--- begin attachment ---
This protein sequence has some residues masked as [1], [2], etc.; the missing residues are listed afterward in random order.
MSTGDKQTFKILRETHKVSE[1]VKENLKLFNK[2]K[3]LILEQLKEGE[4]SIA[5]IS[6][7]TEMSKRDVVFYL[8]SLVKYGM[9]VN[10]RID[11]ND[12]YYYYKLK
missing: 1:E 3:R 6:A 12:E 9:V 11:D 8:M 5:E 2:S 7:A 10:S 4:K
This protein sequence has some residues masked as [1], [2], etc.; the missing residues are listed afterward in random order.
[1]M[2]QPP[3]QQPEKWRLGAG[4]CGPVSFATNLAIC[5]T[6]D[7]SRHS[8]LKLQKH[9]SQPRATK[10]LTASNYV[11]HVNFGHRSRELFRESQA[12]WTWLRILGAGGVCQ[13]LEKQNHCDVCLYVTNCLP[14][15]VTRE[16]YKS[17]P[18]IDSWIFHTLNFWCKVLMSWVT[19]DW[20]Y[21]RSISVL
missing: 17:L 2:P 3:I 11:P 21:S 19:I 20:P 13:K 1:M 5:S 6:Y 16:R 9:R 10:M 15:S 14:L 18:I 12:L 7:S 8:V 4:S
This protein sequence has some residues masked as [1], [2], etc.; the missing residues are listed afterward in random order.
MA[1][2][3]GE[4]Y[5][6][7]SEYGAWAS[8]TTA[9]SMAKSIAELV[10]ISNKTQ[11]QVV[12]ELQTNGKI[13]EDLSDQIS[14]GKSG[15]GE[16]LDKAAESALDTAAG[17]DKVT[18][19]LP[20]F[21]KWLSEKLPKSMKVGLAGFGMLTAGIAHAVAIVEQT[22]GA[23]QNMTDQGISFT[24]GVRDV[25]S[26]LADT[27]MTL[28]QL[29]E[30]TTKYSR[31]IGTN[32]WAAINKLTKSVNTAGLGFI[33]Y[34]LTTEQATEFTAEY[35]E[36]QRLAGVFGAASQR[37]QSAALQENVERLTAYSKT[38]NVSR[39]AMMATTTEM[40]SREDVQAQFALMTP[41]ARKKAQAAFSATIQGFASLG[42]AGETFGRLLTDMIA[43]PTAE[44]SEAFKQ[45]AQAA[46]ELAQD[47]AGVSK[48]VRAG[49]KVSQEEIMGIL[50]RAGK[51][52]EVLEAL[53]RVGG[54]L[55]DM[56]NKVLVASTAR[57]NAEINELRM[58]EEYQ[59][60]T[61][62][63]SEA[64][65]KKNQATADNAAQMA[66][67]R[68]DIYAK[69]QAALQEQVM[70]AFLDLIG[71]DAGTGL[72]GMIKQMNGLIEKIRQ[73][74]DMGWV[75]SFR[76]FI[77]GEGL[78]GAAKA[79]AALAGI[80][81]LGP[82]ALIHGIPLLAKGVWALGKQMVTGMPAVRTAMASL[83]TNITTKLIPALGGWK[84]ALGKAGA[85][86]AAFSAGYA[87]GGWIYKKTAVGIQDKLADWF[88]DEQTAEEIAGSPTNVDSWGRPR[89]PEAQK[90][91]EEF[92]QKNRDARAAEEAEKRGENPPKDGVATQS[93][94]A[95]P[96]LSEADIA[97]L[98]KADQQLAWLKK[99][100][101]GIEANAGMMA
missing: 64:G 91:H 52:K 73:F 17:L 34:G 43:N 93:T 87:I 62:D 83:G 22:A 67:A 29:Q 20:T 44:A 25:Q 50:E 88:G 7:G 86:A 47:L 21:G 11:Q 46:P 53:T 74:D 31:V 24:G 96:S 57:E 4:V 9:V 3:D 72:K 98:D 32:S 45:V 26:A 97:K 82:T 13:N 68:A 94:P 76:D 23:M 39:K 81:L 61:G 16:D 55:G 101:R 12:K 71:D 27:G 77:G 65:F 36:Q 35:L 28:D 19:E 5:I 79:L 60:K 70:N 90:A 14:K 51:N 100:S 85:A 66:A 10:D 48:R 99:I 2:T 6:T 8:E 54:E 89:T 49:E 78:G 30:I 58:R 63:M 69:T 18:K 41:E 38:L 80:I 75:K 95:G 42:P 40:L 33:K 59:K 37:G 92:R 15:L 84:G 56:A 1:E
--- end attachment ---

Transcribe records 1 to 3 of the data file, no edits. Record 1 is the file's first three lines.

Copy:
This protein sequence has some residues masked as [1], [2], etc.; the missing residues are listed afterward in random order.
MSTGDKQTFKILRETHKVSE[1]VKENLKLFNK[2]K[3]LILEQLKEGE[4]SIA[5]IS[6][7]TEMSKRDVVFYL[8]SLVKYGM[9]VN[10]RID[11]ND[12]YYYYKLK
missing: 1:E 3:R 6:A 12:E 9:V 11:D 8:M 5:E 2:S 7:A 10:S 4:K
This protein sequence has some residues masked as [1], [2], etc.; the missing residues are listed afterward in random order.
[1]M[2]QPP[3]QQPEKWRLGAG[4]CGPVSFATNLAIC[5]T[6]D[7]SRHS[8]LKLQKH[9]SQPRATK[10]LTASNYV[11]HVNFGHRSRELFRESQA[12]WTWLRILGAGGVCQ[13]LEKQNHCDVCLYVTNCLP[14][15]VTRE[16]YKS[17]P[18]IDSWIFHTLNFWCKVLMSWVT[19]DW[20]Y[21]RSISVL
missing: 17:L 2:P 3:I 11:P 21:S 19:I 20:P 13:K 1:M 5:S 6:Y 16:R 9:R 10:M 15:S 14:L 18:I 12:L 7:S 8:V 4:S
This protein sequence has some residues masked as [1], [2], etc.; the missing residues are listed afterward in random order.
MA[1][2][3]GE[4]Y[5][6][7]SEYGAWAS[8]TTA[9]SMAKSIAELV[10]ISNKTQ[11]QVV[12]ELQTNGKI[13]EDLSDQIS[14]GKSG[15]GE[16]LDKAAESALDTAAG[17]DKVT[18][19]LP[20]F[21]KWLSEKLPKSMKVGLAGFGMLTAGIAHAVAIVEQT[22]GA[23]QNMTDQGISFT[24]GVRDV[25]S[26]LADT[27]MTL[28]QL[29]E[30]TTKYSR[31]IGTN[32]WAAINKLTKSVNTAGLGFI[33]Y[34]LTTEQATEFTAEY[35]E[36]QRLAGVFGAASQR[37]QSAALQENVERLTAYSKT[38]NVSR[39]AMMATTTEM[40]SREDVQAQFALMTP[41]ARKKAQAAFSATIQGFASLG[42]AGETFGRLLTDMIA[43]PTAE[44]SEAFKQ[45]AQAA[46]ELAQD[47]AGVSK[48]VRAG[49]KVSQEEIMGIL[50]RAGK[51][52]EVLEAL[53]RVGG[54]L[55]DM[56]NKVLVASTAR[57]NAEINELRM[58]EEYQ[59][60]T[61][62][63]SEA[64][65]KKNQATADNAAQMA[66][67]R[68]DIYAK[69]QAALQEQVM[70]AFLDLIG[71]DAGTGL[72]GMIKQMNGLIEKIRQ[73][74]DMGWV[75]SFR[76]FI[77]GEGL[78]GAAKA[79]AALAGI[80][81]LGP[82]ALIHGIPLLAKGVWALGKQMVTGMPAVRTAMASL[83]TNITTKLIPALGGWK[84]ALGKAGA[85][86]AAFSAGYA[87]GGWIYKKTAVGIQDKLADWF[88]DEQTAEEIAGSPTNVDSWGRPR[89]PEAQK[90][91]EEF[92]QKNRDARAAEEAEKRGENPPKDGVATQS[93][94]A[95]P[96]LSEADIA[97]L[98]KADQQLAWLKK[99][100][101]GIEANAGMMA
missing: 64:G 91:H 52:K 73:F 17:L 34:G 43:N 93:T 87:I 62:D 83:G 22:A 67:A 29:Q 20:T 44:A 25:Q 50:E 88:G 7:G 86:A 47:L 21:G 11:Q 46:P 53:T 74:D 31:V 24:G 96:S 57:E 4:V 9:V 3:D 72:K 98:D 32:S 45:V 26:A 97:K 82:T 13:N 68:A 94:P 76:D 23:M 39:K 81:L 61:G 16:D 55:G 101:R 12:K 71:D 27:G 77:G 65:F 36:Q 35:L 28:D 19:E 5:I 79:L 60:K 70:N 90:A 14:K 51:N 100:S 85:A 66:A 10:D 48:R 99:I 2:T 6:T 8:E 54:E 89:T 49:E 78:G 30:I 58:R 63:M 69:T 18:K 41:E 38:L 80:I 75:K 95:G 42:P 40:L 33:K 59:K 37:G 92:R 15:L 84:G 56:A 1:E